Sometimes, comedy’s purpose is more than a good laugh. It is able to make a point as few things can.
This year is the 40th anniversary of 9 to 5. Looking back on the last four decades, it is obvious to me why it wasn’t just your average workplace comedy. It was and still is a message movie. But the message is built into the laughter, making it more potent and therefore leaving its mark on the audience.
The More Things Change, the More They Stay the Same
These days, we don’t think twice about women having a career, regardless of their marital or maternal status. But forty years ago, women were just starting to get a foothold in the working world. The old ideas of aspiring to be nothing more than a wife, a homemaker, and a mother were slowly fading away. But just because the doors were starting to open did not mean that every job in every profession was automatically accepting women into their ranks.
Judy Bernly (Jane Fonda), Violet Newstead (Lily Tomlin), and Doralee Rhodes (Dolly Parton) are just as smart and capable as their male colleagues. But their boss, Franklin Hart Jr. (Dabney Coleman), has other ideas.
I would love for this film to be nothing more than a reminder of how far we have come. But the reality is that the same still exist decades later. As far as women have progressed professionally, we are constantly reminded of how much more work ahead of us. Complaints about sexual assault in the workplace, the gender wage gap, and the lack of women in high-level positions are still rampant.
Dabney Coleman: The Perfect Asshole
Every genre and every decade has its go-to villain. But not every actor wants to or can play an antagonist. But some are just so good, it requires the performer to play against type to prove they are not a one-note actor. In the early 1980s, Coleman was the actor.
Coleman’s character, according to the tagline of the film is a “sexist, egotistical, lying, hypocritical bigot”. I don’t think there is any better description of who this man is.
Besides 9 to 5, Coleman played an unethical, sexist soap opera director in Tootsie and a con man pretending to be a producer The Muppets Take Manhattan. The man has been acting for sixty years, but at that juncture in his career, he was the right actor to play the asshole.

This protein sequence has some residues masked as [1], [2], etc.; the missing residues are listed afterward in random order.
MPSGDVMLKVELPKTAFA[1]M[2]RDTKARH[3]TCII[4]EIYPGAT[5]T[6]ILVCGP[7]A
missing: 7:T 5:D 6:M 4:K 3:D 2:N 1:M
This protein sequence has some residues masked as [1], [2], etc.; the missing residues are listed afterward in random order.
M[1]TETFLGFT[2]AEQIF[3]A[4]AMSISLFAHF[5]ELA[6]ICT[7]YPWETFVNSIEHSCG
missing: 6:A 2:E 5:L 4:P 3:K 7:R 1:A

The Fantasy Sequences Makes the Movie
If I had to name one part of 9 to 5 that has stuck with me over the years, it is the fantasy sequences. Though they are over the top and far from reality, it is the relief the audience and characters need. Doralee’s imagination turns her into the boss who not so subtly drops sexual hints and ropes in Hart like a wayward cow when he tries to run. Judy sees herself as a big game hunter with a large rifle. Her target is the man who is making her work life miserable.
But if I had to choose a favorite, it would be Violet’s. Turning herself into Snow White (complete with the iconic costume, the high voice, and cartoon animals as companions), she puts a little something extra into his morning coffee. I love the contrast between the sweet, docile Princess she is pretending to be and the anger that is boiling just below the surface.
There are two ways to create a “message movie”. The filmmakers can get on their soapbox, forcing the essence of their movie down the throat of the audience. Or, they can create a compelling narrative and build the message into the screenplay. The first method may work, but will the audience respond in a positive manner? Probably not. The second method has proven successful because those who are watching the film may not be aware of the education they are receiving.
Forty years after its initial release, 9 to 5 is still highly regarded as both a classic comedy and a feminist story that is as true today as it was in 1980. I sometimes wish it was nothing more than a good movie. But unfortunately, it is as relevant as it ever was.
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[…] 2021 Netflix documentary, 9to5: The Story of a Movement is the real-life 9 to 5. In Boston in the 1970s, female office workers were second-class employees. Stuck in an […]
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